Pilley (20) is hopeful of competing at the Birmingham Games in the 4km individual pursuit having taken up track cycling when he moved to Cardiff University in 2018. The Caesarean Cycling Club member has been competing on the road since his was a child but is now retraining his focus on the track, with no small thanks to support from his club and a healthy dose of funding from Jersey’s Commonwealth Games Association.
The CGA, through donations they have received, provided Pilley with a pot of money to help him pursue his dreams and with the help of supplier Big Maggy’s Bike Shop, Pilley has taken ownership of a top of the range Argon 18 machine worth £5,000.
‘The level of componentry is of the highest standard,’ said Pilley at the bike’s unveiling. ‘It’s the fastest kit you can buy.
‘The frameset is specific to pursuit. The handlebars are integrated into the frame for aerodynamics so there’s minimal frontal area and it allows you to get into a really aggressive position. The wheels are double-disked, front and back. It’s the quickest iteration you can have. Argon bikes are the market leader in the pursuit world. It’s basically the best bike money can buy.’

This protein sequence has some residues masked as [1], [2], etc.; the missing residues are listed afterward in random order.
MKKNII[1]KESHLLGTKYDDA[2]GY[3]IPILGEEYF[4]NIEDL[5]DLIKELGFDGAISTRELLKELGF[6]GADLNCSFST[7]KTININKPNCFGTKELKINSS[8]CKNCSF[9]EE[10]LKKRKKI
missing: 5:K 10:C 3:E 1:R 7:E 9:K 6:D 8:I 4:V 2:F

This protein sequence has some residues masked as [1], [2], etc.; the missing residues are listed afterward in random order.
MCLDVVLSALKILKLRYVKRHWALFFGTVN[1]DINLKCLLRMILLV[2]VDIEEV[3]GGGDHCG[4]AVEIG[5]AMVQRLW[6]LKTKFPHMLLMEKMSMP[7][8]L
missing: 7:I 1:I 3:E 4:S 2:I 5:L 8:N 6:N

Pilley is still a relative novice when it comes to track cycling and he is the first Jersey athlete to put himself forward for the event at Commonwealth-level in many years. Nevertheless, he has his sights firmly set on an appearance in Birmingham.
‘I moved to university two years ago and the proximity of the Newport velodrome to Cardiff where I am based meant I had access to it,’ he explained.
‘I did some sessions there which led to university championship racing. I’ve found that it suits me quite well as a rider. I’ve now raced a couple of open events, like the University Championships and the British National Championships, which has giving me vital experience at this level. I’ll be looking to repeat this [for 2020/21 season] and then maybe get to Europe for some bigger events.
‘“Caesers” have been a massive support for me, both financially and in my personal development. They’ve really helped get me where I am.’